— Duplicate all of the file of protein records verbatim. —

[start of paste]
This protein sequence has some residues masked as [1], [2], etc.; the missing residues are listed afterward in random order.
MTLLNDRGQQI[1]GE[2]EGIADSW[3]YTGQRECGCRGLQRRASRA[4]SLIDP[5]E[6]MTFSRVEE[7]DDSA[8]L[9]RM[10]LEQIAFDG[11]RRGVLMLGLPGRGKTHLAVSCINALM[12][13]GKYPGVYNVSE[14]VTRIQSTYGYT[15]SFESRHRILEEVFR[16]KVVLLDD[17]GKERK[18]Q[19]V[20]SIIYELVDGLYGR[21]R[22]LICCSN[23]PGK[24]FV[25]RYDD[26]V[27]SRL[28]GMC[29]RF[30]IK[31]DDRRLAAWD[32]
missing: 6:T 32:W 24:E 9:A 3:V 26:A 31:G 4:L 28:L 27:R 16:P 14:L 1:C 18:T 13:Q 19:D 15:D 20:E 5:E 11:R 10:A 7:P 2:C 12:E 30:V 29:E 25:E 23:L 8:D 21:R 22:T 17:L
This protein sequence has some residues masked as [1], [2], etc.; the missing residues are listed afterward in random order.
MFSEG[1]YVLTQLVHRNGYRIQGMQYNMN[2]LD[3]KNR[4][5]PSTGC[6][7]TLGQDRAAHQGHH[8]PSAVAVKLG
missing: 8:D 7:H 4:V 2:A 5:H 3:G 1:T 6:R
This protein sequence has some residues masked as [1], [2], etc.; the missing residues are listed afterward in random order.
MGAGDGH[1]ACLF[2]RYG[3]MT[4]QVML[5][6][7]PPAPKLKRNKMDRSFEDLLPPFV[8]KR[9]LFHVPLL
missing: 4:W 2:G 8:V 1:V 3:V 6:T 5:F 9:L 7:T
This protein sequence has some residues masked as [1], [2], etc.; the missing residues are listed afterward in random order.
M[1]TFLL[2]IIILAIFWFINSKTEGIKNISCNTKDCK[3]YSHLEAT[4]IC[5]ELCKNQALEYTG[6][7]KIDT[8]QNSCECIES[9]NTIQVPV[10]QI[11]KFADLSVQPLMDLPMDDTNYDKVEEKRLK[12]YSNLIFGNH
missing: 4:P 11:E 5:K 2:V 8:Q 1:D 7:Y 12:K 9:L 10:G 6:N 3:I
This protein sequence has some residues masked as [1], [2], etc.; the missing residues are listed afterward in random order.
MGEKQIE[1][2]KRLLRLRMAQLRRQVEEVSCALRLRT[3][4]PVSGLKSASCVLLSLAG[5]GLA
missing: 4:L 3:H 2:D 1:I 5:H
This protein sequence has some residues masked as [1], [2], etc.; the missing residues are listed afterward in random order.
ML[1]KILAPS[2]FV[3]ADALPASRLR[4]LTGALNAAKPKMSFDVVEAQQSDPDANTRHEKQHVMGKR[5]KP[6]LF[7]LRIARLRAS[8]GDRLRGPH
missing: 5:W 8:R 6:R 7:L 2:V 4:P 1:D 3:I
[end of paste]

This protein sequence has some residues masked as [1], [2], etc.; the missing residues are listed afterward in random order.
MTLLNDRGQQI[1]GE[2]EGIADSW[3]YTGQRECGCRGLQRRASRA[4]SLIDP[5]E[6]MTFSRVEE[7]DDSA[8]L[9]RM[10]LEQIAFDG[11]RRGVLMLGLPGRGKTHLAVSCINALM[12][13]GKYPGVYNVSE[14]VTRIQSTYGYT[15]SFESRHRILEEVFR[16]KVVLLDD[17]GKERK[18]Q[19]V[20]SIIYELVDGLYGR[21]R[22]LICCSN[23]PGK[24]FV[25]RYDD[26]V[27]SRL[28]GMC[29]RF[30]IK[31]DDRRLAAWD[32]
missing: 6:T 32:W 24:E 9:A 3:V 26:A 31:G 4:L 28:L 27:R 16:P 14:L 1:C 18:T 13:Q 19:D 15:D 20:E 5:E 11:R 10:A 7:P 2:C 12:E 30:V 29:E 25:E 23:L 8:D 21:R 22:T 17:L
This protein sequence has some residues masked as [1], [2], etc.; the missing residues are listed afterward in random order.
MFSEG[1]YVLTQLVHRNGYRIQGMQYNMN[2]LD[3]KNR[4][5]PSTGC[6][7]TLGQDRAAHQGHH[8]PSAVAVKLG
missing: 8:D 7:H 4:V 2:A 5:H 3:G 1:T 6:R
This protein sequence has some residues masked as [1], [2], etc.; the missing residues are listed afterward in random order.
MGAGDGH[1]ACLF[2]RYG[3]MT[4]QVML[5][6][7]PPAPKLKRNKMDRSFEDLLPPFV[8]KR[9]LFHVPLL
missing: 4:W 2:G 8:V 1:V 3:V 6:T 5:F 9:L 7:T
This protein sequence has some residues masked as [1], [2], etc.; the missing residues are listed afterward in random order.
M[1]TFLL[2]IIILAIFWFINSKTEGIKNISCNTKDCK[3]YSHLEAT[4]IC[5]ELCKNQALEYTG[6][7]KIDT[8]QNSCECIES[9]NTIQVPV[10]QI[11]KFADLSVQPLMDLPMDDTNYDKVEEKRLK[12]YSNLIFGNH
missing: 4:P 11:E 5:K 2:V 8:Q 1:D 7:Y 12:K 9:L 10:G 6:N 3:I
This protein sequence has some residues masked as [1], [2], etc.; the missing residues are listed afterward in random order.
MGEKQIE[1][2]KRLLRLRMAQLRRQVEEVSCALRLRT[3][4]PVSGLKSASCVLLSLAG[5]GLA
missing: 4:L 3:H 2:D 1:I 5:H
This protein sequence has some residues masked as [1], [2], etc.; the missing residues are listed afterward in random order.
ML[1]KILAPS[2]FV[3]ADALPASRLR[4]LTGALNAAKPKMSFDVVEAQQSDPDANTRHEKQHVMGKR[5]KP[6]LF[7]LRIARLRAS[8]GDRLRGPH
missing: 5:W 8:R 6:R 7:L 2:V 4:P 1:D 3:I